3. Several pleas were raised by the appellant in his written statement to resist the suit. Many of them were by way of preliminary objections to the maintainability of the suit. Tirlok Singh, appellant No. 2 and two others were added as defendants 2 to 4 in the suit at their instance. The Court of the Subordinate Judge, Second Class at Amritsar framed as many as 7 preliminary issues and decided most of them in favour of the plaintiffs. But the issue as to whether the suit was competent in the absence of the consent of the Advocate-General under Section 92 of the Code was decided against the plaintiffs. So the suit was dismissed. The fact that the institution was a Public Trust of a religious nature and that the suit had been filed by the plaintiffs in a representative capacity are no longer in dispute. One of the pleas taken by the appellant was that the suit was barred in view of the provisions of law contained in the Punjab Village Common Lands (Regulation) Act. 1961, Punjab Act No. 18 of 1961. But this plea was rejected by the Trial Court. From the dismissal of the suit plaintiffs went up in appeal. The first Appellate Court affirmed the decision of the Trial Court. They went up in a regular second appeal before the High Court. A learned Judge of the High Court dismissed the plaintiffs appeal on the ground that their suit was hit by Section 92 of the Code. One of the plaintiffs and two of the added defendants namely defendants 3 and 4 died during the pendency of the second appeal in the High Court. Their heirs were not substituted. The appellant's plea that the appeal had abated as a whole was not accepted by the learned single Judge. He also held against him on the point of the suit being allegedly barred under Punjab Act 18 of 1961. On grant of leave under clause 10 of the Letters Patent the case was taken further before the Letters Patent Bench. The learned Judges constituting the Bench have allowed the Letters Patent appeal, remitted back the case to the Trial Court holding in favour of the respondents that the suit is not barred under Section 92 of the Code. The surviving two defendants have come up to this Court.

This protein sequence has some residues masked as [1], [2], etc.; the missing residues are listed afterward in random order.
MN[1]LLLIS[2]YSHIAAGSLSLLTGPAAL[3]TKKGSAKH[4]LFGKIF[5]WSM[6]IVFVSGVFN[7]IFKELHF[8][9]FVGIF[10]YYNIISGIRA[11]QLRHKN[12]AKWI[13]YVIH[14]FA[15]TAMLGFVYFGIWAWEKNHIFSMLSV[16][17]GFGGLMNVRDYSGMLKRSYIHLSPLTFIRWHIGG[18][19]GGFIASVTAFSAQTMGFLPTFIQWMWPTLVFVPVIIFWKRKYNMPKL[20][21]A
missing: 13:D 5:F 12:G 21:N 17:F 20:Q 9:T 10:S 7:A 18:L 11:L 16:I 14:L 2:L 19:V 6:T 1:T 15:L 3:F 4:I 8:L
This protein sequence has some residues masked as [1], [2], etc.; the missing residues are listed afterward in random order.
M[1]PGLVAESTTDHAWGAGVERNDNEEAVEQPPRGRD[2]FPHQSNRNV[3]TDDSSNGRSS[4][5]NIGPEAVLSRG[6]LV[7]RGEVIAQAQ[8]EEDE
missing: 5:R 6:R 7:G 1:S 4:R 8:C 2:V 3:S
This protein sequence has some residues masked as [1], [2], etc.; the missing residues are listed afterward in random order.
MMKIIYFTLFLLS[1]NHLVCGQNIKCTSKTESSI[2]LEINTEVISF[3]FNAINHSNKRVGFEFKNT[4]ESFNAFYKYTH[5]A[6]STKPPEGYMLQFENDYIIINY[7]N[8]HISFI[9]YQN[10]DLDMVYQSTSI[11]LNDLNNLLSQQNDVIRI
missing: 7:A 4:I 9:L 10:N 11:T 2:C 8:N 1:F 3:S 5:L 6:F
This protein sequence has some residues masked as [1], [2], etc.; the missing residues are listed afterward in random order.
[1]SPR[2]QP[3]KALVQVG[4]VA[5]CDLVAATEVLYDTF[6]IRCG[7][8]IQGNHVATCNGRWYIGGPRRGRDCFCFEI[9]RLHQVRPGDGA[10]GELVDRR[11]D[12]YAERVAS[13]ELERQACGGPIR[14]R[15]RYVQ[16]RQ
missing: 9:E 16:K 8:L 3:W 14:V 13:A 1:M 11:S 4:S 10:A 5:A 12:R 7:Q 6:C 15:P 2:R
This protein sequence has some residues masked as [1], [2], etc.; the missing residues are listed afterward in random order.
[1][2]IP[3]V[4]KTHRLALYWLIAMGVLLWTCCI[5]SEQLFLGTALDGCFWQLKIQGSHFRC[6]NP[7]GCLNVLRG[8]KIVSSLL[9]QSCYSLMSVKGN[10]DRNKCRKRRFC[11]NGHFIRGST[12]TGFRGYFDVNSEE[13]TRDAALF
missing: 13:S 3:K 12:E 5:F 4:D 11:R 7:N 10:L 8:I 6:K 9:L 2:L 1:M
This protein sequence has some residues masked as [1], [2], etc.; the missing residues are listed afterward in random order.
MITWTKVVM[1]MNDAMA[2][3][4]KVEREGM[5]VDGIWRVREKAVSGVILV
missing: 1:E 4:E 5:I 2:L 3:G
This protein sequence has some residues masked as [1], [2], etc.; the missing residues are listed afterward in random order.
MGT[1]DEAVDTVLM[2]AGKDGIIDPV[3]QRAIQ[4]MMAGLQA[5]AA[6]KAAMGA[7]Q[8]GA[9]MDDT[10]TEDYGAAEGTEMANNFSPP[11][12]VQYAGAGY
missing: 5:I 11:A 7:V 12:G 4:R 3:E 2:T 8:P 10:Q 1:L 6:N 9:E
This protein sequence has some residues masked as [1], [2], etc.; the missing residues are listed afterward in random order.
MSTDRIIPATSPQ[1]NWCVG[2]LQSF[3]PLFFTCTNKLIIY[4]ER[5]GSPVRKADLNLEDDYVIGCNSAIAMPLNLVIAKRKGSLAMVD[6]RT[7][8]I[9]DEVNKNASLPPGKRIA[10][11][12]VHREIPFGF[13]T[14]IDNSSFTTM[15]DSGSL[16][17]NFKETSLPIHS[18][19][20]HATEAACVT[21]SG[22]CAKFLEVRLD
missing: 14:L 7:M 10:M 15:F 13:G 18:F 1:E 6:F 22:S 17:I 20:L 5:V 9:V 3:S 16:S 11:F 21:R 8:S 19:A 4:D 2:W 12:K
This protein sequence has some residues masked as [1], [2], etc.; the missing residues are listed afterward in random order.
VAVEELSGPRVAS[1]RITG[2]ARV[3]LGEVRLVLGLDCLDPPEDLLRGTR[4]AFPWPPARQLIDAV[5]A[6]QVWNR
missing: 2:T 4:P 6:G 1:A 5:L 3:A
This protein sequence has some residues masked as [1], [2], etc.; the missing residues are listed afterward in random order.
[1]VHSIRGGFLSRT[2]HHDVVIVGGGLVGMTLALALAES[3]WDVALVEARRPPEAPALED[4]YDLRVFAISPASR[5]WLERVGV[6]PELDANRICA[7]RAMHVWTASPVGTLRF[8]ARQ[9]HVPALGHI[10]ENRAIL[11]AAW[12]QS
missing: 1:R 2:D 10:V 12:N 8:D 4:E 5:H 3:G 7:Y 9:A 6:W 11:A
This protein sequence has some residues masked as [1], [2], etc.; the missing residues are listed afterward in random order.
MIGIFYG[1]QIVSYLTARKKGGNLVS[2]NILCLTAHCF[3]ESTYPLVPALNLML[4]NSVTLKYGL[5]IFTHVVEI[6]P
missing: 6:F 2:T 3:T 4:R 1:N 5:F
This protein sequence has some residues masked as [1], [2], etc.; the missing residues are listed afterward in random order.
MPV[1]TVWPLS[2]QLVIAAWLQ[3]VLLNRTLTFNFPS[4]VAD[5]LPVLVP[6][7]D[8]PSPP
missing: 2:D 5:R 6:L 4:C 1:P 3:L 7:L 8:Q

4. Mr. Bishan Narain, learned Counsel for the appellant, urged the following points in support of the appeal: